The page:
Immigration & Energy
Journalists are using all sorts of words to describe America’s illegal immigration problem—“undocumented,” “cruel,” “dreamer,” “desperate,” “compassion” and countless others. One word you’ve never heard them use is “energy.” That’s interesting and confounding because that’s what all immigrants from the developing world want—access to America’s abundant, affordable energy. Don’t believe it? Just watch.
Illegal Aliens… Immoral detention… babies ripped from mothers’ arms… national security… cages… racism… Wait a minute… In the midst of all the heated words journalists are using on the U.S.—Mexico border one word is missing… Energy.
That’s right… energy. People from Central America and Mexico—and no small number from the rest of the world—are making expensive and often dangerous journeys – breaking U.S. law in the process – because they want the life abundant, affordable energy provides. Don’t get me wrong, a high functioning, liberal democracy is what they are really after, but energy is an essential part of that equation.
We are so spoiled by our wealth of electricity and transportation options that we don’t even think about it. But the people crossing the border do. When their left foot leaves Mexico and their right foot lands in the United States, their world improves in a multitude of life-changing ways. Political commentator Jonah Goldberg said it best when he wrote it’s like, “they are moving to the future.”
Many of these people are coming from areas where there is a scarcity of running water, indoor plumbing and flush toilets. What water is available often isn’t clean. Bumpy dirt roads are the norm and even the paved roads can be treacherous. Many homes don’t have electricity and the power isn’t always on. All the things Americans take for granted are considered luxuries in the developing world.
And while life in America is much more pleasant and offers more opportunity, that’s only the beginning of the benefits abundant, affordable energy provide. When a low-skilled laborer crosses the border he or she automatically becomes far more productive. This increased productivity doesn’t come from the worker, but from the society he is entering. That’s because our modern economy is filled with advanced infrastructure and machinery, laws that are generally followed, more efficient institutions and many other multipliers that enhance productivity.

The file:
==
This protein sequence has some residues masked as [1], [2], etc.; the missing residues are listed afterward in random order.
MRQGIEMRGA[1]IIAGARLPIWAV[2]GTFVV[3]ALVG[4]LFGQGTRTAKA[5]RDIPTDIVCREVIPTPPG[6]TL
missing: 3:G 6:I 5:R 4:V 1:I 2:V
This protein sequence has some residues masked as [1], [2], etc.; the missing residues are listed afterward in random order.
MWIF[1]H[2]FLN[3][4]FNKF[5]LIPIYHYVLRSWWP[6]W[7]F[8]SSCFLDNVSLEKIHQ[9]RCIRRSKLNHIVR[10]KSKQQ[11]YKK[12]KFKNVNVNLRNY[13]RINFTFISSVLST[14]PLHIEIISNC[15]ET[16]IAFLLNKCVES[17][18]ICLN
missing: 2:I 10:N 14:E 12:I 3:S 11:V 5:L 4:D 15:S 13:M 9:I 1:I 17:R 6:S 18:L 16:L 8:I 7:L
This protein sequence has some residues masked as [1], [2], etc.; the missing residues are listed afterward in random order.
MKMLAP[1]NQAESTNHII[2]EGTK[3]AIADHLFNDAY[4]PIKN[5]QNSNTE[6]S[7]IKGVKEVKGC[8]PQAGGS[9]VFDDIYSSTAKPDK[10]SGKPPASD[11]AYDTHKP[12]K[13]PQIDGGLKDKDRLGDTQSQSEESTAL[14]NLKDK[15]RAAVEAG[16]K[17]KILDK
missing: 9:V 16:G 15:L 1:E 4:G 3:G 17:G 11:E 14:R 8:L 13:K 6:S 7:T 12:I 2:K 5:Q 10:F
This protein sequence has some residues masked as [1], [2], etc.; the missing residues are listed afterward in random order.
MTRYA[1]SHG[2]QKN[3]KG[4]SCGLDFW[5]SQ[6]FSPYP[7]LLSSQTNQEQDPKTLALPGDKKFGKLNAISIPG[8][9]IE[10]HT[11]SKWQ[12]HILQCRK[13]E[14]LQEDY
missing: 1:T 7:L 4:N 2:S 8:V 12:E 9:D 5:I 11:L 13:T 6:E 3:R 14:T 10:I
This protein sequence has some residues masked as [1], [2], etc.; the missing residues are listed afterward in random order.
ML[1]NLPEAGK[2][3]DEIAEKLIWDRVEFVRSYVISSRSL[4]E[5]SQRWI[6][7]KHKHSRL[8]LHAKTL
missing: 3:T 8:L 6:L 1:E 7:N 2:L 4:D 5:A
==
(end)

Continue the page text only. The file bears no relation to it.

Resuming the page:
One study found that agricultural laborers in the U.S. were four times more productive than people doing the same work in Brazil. All the efficiencies of the American economy provide higher wages as well. In a 2009 study produced by the Harvard Kennedy School, researchers found that laborers in the U.S. earned wages that were two and a half to three and a half times higher than workers doing the same jobs in Mexico and Central America. And those workers made far more than laborers in energy-starved nations such as Yemen, Nigeria and Egypt.
One of the clichés we hear when news reporters talk about people entering the United States illegally is that immigrants want a better life for themselves and their children. No doubt they do. But then these same news organizations turn around and report on how terrible the United States is because of our energy production and energy use.
Makes you wonder why these people, who are paid to be curious investigators, never seem to connect these two things. The United States is exceptional in large part because of the abundance of energy that created and sustains it to this day. Maybe someday soon one of these journalists who use all manner of words to describe America’s illegal immigration problem, will actually utter the word that should be obvious to all. Well… we can hope.
For the Clear Energy Alliance, I’m Mark Mathis. Power On.
Jonah Goldberg Reasonable Politicians Need to take immigration more seriously
Wealth, Poverty and the Threat to Global Stability
The Place Premium: Wage Differences for Identical Workers
Mexico’s Wage Crisis
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